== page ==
Want people to sign up for monthly giving? Ask them to sign up for monthly giving, and keep the amounts much lower: $10, $15, $25 and so on.

Want people to consider leaving the land trust in their will? Provide simple, easy to find instructions for doing so.

Want people to volunteer? Ask them to volunteer.


Wait … what?


For one statewide organization, I suggested that they do exactly that: use a direct mail appeal to ask for volunteers. For that specific statewide organization, there was very little correlation between members and volunteers. The members tended to come from population centers, whereas the volunteers tended to come from areas closer to the preserve projects. Well-staffed, remote volunteer projects would often include few members, whereas projects closer to where members lived would struggle to get work crews together.

So, why not try directly asking people to volunteer in the Spring Appeal, I suggested, instead of asking for money and then including an option for volunteering as an “also ran.”

To my knowledge, they never did. (If you have ever tried something like this, I’d love to hear about it.)

But that’s not really the point.


Why is offering more choices – everything for everybody – “not so good”?

Because the more choices someone has, the more intellectual their decision-making process becomes. People give emotionally – from their heart, not their head. So offering more choices actually makes it less likely they will give at all.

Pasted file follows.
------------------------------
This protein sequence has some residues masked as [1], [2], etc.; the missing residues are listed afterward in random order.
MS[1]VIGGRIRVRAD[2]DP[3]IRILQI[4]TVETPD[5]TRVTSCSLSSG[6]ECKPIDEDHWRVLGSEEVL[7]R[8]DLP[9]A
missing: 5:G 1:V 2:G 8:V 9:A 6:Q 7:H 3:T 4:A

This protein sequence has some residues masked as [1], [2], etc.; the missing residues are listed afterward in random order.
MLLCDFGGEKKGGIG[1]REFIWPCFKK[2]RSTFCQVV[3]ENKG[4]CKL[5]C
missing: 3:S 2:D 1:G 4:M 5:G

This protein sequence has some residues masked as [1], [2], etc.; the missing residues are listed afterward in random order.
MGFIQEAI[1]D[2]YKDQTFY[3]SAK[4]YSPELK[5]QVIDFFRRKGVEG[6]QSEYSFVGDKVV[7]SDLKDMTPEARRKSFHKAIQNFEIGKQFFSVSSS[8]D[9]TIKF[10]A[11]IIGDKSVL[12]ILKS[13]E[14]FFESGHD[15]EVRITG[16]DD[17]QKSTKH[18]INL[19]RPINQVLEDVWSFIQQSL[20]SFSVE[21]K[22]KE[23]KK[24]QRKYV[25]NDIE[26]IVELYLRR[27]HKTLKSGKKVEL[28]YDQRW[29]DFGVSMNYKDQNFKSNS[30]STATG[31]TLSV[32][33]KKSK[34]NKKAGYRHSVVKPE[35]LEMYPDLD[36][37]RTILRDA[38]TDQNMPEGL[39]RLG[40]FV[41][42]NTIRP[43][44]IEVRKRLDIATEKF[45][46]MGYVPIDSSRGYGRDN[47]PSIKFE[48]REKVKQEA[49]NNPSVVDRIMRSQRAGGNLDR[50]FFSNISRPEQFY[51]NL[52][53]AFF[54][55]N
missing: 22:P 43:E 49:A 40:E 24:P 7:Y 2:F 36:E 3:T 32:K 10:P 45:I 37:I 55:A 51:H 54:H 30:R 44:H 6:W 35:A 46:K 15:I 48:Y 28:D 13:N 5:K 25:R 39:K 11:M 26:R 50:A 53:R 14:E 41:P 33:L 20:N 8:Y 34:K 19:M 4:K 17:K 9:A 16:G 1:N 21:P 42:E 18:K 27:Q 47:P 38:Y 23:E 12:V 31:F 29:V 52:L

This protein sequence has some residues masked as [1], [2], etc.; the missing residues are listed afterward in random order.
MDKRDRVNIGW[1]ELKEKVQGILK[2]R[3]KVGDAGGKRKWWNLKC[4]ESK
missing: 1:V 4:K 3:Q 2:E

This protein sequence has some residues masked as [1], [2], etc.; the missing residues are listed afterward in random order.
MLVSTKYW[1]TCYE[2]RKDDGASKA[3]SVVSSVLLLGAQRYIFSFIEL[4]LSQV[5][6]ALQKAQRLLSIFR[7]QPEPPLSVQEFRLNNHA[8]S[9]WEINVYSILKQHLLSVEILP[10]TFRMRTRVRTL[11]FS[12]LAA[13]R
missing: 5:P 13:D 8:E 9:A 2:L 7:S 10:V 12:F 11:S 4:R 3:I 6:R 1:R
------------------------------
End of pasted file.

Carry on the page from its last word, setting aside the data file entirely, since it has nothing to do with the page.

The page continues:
Because the more time it takes to give money, the more likely they are to stop and go do something else.

Because the more information you provide, the harder it is for someone to find what they need.

Because people are more likely to respond to stories than information and data. Use the space to tell one story in a compelling way, as opposed to several stories.


This year, keep your appeal letters and emails simple, and think about creating more than one landing page – tailored to the variations in the letters. Tell stories and make them emotional. Let the stories demonstrate organizational values instead of reciting organizational accomplishments.

Make your request specific and simple. (You can still use an “ask string” in the response device or landing page, but the letter should ask for just one of the specific amounts.)

And keep your email solicitations to just one request.


Single issue – SIMPLE – requests tend to be clearer and more focused, easier for busy people to understand quickly. And more people will tend to respond.


Love to hear your thoughts.


Cheers and Have a Good Week!




PS: Your comments on these posts are welcomed and warmly requested. If you have not posted a comment before, or if you are using a new email address, please know that there may be a delay in seeing your posted comment. That’s my SPAM defense at work. I approve all comments as soon as I am able during the day.


Photo by Marna Buys courtesy Pixabay



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  • David Lillard
    Posted at 08:39h, 02 April

    I like this idea of a targeted letter just for monthly giving. It seems like something to try with people who give regularly at modest amounts; and that this is a way to help them give more in a way that’s more manageable for them. How do we communicate with monthly donors in an annual appeal? Should we do a special year end letter to them? Like: your monthly donation is so important, we wanted to give you the opportunity to do this other big thing? Also, Does this same strategy work with donors who give larger annual gifts?